Measuring mash temperature

Post #1 made 3 years ago
I've done four brews now, and it's coming clearer with each one that taking temps is a very complicated issue.

So, you have a large kettle with a bag full of grains in it, the whole mass is heated from the bottom up, but in between there's that large layer of grain. So when you want to mash at 66, where do you measure that from?

In all my brews the temps have gone down a few degrees more after adding the grains, than what the BIABicus calculates. After that I turn the flame on again to bring the temp back up. I've started taking liquid out from the tap, which drains from under the grains, and adding that back to the top. Still, I feel that the temps at the bottom may be well over 70 at this point, and on top they may still be 64 or so.

After it settles out finally to a nice agreeable temperature, then it's usually been smooth sailing for the rest of the mash. Should I just go a couple of degrees higher before adding the grains? Off course ambient temperature (at which the grains are usually as well) affects this.

Last weekend I also encountered a new problem when brewing the 1.113 OG barleywine: after mash I turned the flame on again to raise the temps to mash-out. The mash was so thick that the temperature inside the bag didn't rise at all, but suddenly the sweet liquor outside the bag started boiling! At that point I just lifted the bag, and proceeded without a mash-out.
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Post #2 made 3 years ago
OnKeltuka, A strong spoon, or Potato Masher, or a Concrete mixer tool can be used to Stir the Mash, depend on size.

Stir the Mash a few times to mix the grains and water..The temperature will be even thru the Mash.

Stirring will also help break up, "Hot-pockets", as well as the Enzymes to break down the Starch.

Stir, and Stir Often. is a thing to remember.
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Measuring mash temperature

Post #3 made 3 years ago
In a big pot it is the thermal mass I the water that will keep your temperature even over the mash. If the temperature has consistently dropped more than anticipated over a few brews then I would aim to compensate for that prior to mashing in rather than after. I also like to give the water a good stir before testing the strike temperature to make sure it is relatively even.

After that I mash in I take a temperature that is normally within 1 or 2 degrees of my target and I leave it at that until mash out. Over 90 minutes I have never lost more than 3C. I then give it a big stir while ramping to mash out.

I have a good mate who has a 3V system and he has found temperature variations of over 5C in his mash tun and he makes fantastic beer.

There will always be temperature variation during a mash but this is more stable in full volume mashing due to the high specific heat capacity of water. The important thing is that small variations won't make a noticeable difference to your finished product.

Stirring often might help a bit but I'm a lazy brewer who is often using that time to play with the kids or do something in the garden so I've never found out!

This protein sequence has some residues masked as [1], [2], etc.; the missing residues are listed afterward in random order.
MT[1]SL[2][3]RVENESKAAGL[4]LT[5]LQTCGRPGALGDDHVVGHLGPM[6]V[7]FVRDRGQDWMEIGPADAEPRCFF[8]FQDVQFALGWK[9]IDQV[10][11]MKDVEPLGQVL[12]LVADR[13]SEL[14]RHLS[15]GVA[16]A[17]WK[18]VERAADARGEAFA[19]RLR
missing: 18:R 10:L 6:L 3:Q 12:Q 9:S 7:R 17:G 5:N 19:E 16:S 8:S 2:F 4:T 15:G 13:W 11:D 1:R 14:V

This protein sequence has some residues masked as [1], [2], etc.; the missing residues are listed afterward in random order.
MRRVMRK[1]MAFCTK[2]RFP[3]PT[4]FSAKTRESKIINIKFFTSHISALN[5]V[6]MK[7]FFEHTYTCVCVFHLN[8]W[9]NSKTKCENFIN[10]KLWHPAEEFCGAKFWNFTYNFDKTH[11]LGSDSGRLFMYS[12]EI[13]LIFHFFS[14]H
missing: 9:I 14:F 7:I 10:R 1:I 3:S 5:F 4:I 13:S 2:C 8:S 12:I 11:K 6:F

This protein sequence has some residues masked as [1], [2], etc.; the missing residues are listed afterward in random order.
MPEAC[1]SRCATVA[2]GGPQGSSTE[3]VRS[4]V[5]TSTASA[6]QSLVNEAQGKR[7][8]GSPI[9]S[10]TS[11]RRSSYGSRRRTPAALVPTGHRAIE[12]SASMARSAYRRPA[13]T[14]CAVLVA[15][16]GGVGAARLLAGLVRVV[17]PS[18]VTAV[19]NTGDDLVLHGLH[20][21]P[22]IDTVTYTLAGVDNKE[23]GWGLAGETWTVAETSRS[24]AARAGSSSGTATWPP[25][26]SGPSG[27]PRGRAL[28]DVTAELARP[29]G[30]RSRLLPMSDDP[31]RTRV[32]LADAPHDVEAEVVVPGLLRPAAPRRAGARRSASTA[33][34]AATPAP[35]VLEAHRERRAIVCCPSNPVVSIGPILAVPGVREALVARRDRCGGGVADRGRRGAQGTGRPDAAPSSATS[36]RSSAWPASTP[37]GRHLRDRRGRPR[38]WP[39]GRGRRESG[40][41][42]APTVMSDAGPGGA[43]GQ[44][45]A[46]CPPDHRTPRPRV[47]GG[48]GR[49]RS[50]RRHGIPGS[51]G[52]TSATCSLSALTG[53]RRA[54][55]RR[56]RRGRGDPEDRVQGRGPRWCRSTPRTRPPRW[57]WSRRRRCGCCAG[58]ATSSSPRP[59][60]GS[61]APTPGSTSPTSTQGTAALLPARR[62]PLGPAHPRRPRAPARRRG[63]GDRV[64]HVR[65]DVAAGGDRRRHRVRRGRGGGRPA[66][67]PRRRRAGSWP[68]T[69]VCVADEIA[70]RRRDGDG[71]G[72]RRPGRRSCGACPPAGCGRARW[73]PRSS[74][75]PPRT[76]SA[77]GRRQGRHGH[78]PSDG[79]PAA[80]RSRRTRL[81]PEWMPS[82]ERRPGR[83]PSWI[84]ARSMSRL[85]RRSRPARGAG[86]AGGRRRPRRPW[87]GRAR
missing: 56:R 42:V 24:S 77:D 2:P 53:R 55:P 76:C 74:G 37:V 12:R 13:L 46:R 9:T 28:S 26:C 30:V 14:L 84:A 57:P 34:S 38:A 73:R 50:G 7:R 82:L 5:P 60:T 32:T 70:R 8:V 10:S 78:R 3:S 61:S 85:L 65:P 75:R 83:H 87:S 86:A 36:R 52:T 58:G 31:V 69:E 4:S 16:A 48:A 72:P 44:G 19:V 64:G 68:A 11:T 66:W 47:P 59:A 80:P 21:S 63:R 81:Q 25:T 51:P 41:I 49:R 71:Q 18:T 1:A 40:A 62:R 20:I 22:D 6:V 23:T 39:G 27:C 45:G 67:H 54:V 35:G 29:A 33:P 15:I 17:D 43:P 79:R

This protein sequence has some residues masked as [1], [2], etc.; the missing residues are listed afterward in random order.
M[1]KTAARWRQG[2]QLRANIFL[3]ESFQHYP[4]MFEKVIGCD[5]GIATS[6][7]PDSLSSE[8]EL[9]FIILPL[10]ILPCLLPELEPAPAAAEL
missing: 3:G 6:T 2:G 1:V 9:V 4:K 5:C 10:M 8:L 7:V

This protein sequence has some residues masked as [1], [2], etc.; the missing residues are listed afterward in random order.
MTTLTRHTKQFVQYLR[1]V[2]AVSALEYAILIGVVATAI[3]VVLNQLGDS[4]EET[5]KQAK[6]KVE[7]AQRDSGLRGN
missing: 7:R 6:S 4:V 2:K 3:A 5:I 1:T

Post #4 made 3 years ago
See this here Onkel.

A masher is the way to go.
Up & down, not round & round!
Last edited by mally on 08 Oct 2014, 19:33, edited 1 time in total.
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Post #5 made 3 years ago
Short on time but this might help as well.
onkeltuka wrote:So, you have a large kettle with a bag full of grains in it, the whole mass is heated from the bottom up, but in between there's that large layer of grain. So when you want to mash at 66, where do you measure that from?
RULE: You must always agitate/stir the mash before taking its temperature otherwise you are just measuring a pocket (as Contrarian mentioned.)
onkeltuka wrote:In all my brews the temps have gone down a few degrees more after adding the grains, than what the BIABicus calculates...
Read some of the posts here until you find info on heavy equipment and radiation. Use Section . Use the Strike Water Temperature Adjustment Factor in Section X to adjust for your equipment which I suspect is electric and/or light. I.e. Increase the adjustment factor.
onkeltuka wrote:Last weekend I also encountered a new problem when brewing the 1.113 OG barleywine: after mash I turned the flame on again to raise the temps to mash-out. The mash was so thick that the temperature inside the bag didn't rise at all, but suddenly the sweet liquor outside the bag started boiling!.
RULE: You must never apply heat to your mash unless you simultaneously agitate the wort so that no one part can get hot/boil*. The potato masher /paint stirrer (brought to homebrewing back in 2006 by me - how boastful :lol:) is perfect for this.

:peace:
PP

* For longer heat applications such as mash-out or temperature steps,if you have a pulley, you can raise the bag so that it is well above the bottom of the wort or even out of it. Occasionally lower the bag back into the wort (or deeper into the wort) and agitate the grist using your paint stirrer in the BIAB bag.

A false bottom does not solve the problem though it will stop your bag from burning. For similar reasons, raising the bag a little in narrow kettles will not solve the problem whilst in wide ones it will. Not sire if I've explained that enough but I am out of time now.
Last edited by PistolPatch on 08 Oct 2014, 20:28, edited 1 time in total.
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